Sunday, January 24, 2010

a man for all seasons: 1903



It is not the first, nor the second time that the work of Mr. T. Van Hoytema has been illustrated in THE STUDIO; yet one is surprised to find that the individuality and fantasy of the designer is not, so far,
as widely recognized in England as it deserves.

His work is too personal to be brought into any well-defined group and criticised accordingly. In spite of its shortcomings —or rather to speak more accurately, and at the same time more politely—in spite of its self-imposed limitations, within the little field Mr. Van Hoytema has chosen he is easily first.

For in his work there is a curious quality—that distinction which may be unobservant of academic scholarship, as in the case of Blake, or coupled with rare knowledge, as in the case of Mr. C. H. Shannon, and yet in both these unrelated examples entirely outside the ordinary standards. Mr. Van Hoytema's owls are always delightful, and his sketches of parrots, storks and turkeys show no less ingenious humour.

Nor is this quality achieved by humanising his feathered models; the touch of caricature he infuses is not in that direction. It is rather what you might expect if a bird developed powers of drawing, and started a series of portraits a la Rothenstein, in a limited edition issued by some winged equivalent of Mr. John Lane or Mr. Grant Richards.

Those who remember The Ugly Duckling (D. Nutt), or The Happy Owls (Henry & Co.), need not be told how cleverly Mr. Van Hoytema uses the resources of lithography in colours to express his ideas. Of course they suffer by translation to black and white, but at the same time much remains to prove his very facile handling and wayward fantasy.

They are un-English ; but that is no crime, for Mr. Van Hoytema is not a Briton. Much as one may prefer English ideals for England, it is still obvious that any other country which appreciates them does best when it assimilates, not imitates.

Because these birds are entirely unlike any of our own artists' impressions of fowls of the air, and are equally unlike birds as a Japanese would record them, they assume a distinct value ; because they add to the art of the world something not previously existing. It is a pleasure to make them known to a wider audience in England.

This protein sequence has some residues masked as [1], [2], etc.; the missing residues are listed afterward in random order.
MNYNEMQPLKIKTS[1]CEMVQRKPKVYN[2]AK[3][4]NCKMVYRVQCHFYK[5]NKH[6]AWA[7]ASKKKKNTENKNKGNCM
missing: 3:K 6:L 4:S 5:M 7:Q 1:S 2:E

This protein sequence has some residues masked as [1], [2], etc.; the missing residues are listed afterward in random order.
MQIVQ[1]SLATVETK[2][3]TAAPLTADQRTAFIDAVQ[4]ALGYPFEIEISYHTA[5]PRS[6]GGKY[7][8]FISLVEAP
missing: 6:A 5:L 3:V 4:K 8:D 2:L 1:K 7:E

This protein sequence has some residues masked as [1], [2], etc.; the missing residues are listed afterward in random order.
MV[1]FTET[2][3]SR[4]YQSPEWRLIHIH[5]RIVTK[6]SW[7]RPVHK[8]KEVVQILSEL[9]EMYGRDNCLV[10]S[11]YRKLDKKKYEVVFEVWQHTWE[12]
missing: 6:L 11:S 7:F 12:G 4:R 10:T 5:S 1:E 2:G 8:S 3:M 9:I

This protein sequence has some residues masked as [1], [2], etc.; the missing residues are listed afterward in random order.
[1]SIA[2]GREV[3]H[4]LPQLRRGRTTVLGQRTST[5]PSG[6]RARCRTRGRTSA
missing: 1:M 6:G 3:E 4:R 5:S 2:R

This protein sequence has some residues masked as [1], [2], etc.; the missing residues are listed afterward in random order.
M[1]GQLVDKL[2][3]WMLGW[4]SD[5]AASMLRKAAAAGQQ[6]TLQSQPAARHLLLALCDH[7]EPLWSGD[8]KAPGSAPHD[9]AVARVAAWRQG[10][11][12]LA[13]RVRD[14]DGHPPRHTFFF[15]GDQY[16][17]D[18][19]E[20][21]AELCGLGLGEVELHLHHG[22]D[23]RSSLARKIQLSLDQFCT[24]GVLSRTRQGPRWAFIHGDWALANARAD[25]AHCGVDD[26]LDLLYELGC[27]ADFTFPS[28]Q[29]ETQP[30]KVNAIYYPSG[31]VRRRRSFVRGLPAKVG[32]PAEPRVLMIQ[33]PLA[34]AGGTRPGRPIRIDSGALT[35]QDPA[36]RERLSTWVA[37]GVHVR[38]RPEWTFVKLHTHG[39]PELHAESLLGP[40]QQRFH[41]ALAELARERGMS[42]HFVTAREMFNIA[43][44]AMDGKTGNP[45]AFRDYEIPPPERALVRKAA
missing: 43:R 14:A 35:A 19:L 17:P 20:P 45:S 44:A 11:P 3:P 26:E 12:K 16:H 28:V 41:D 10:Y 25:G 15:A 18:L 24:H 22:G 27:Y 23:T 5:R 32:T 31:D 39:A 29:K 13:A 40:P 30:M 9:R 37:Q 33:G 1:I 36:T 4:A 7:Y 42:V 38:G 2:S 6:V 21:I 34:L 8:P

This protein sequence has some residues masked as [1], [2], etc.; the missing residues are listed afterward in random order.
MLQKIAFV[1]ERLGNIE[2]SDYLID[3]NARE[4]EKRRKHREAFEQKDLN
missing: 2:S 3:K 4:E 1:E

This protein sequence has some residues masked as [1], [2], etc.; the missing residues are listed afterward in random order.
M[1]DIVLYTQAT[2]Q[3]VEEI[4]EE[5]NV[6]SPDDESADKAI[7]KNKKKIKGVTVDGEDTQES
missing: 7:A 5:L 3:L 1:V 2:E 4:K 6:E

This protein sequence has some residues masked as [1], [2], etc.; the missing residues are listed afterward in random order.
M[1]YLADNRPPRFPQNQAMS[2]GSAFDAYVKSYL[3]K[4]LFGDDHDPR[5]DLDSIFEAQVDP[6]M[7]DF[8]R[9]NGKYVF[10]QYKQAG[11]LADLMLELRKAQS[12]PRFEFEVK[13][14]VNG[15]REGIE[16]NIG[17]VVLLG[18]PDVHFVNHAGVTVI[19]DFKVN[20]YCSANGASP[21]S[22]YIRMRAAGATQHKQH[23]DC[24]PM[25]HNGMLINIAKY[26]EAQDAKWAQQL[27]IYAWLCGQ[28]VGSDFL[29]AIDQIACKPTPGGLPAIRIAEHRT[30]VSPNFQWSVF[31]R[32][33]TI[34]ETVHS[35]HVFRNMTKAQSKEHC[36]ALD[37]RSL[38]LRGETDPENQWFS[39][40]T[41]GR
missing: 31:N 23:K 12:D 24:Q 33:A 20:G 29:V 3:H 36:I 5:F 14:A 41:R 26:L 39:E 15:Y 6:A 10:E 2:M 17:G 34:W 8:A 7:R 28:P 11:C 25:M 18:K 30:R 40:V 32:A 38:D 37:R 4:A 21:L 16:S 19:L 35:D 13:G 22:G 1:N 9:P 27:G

The two earlier books were obviously lithographed, and unless memory is at fault, in some previous announcement it was stated that the artist drew them himself upon the stone. If this be true, it is possible that his technical mastery is responsible for the only quality open to criticism, which is a fondness for superimposed cross-hatching and tints.

The charm of Mr. Walter Crane's mosaic of flat colours in his early toy-books, or of the graduated wash of Mr. J. D. Batten, and Mr. Morley Fletcher's colourprints, both satisfy one more entirely. In each the limitations of woodcut printing are evident, and the ordered result is more simple, yet more enjoyable.

But this is no doubt partly due to the scarcity of coloured lithography done by the artist himself, the millions of chromo-lithographs extant being almost, without exceptions, translations by skilled mechanics. Some modern Frenchmen have experimented in colour lithography
with the happiest results. In their work the economy of line,
which is in favour to-day, has produced a less complex,
but not less complete, effect.

Yet a certain drawing by M. Aman-Jean, and another by
L. Levy-Dhurmer (both reproduced in The Studio), pull you up sharply in any attempt to proclaim that flat pigments are alone admissible, and leave you again in presence of the truth, that any and every method can be justified in an artist's hands. 1

truth be told, that may not be the right december for this year, but it was a 'loose december,' so i'm glad to at least find a possibility for a month that is otherwise nowhere to be found! believe me, if i ever find the right december (if this isn't it), i'll replace it.

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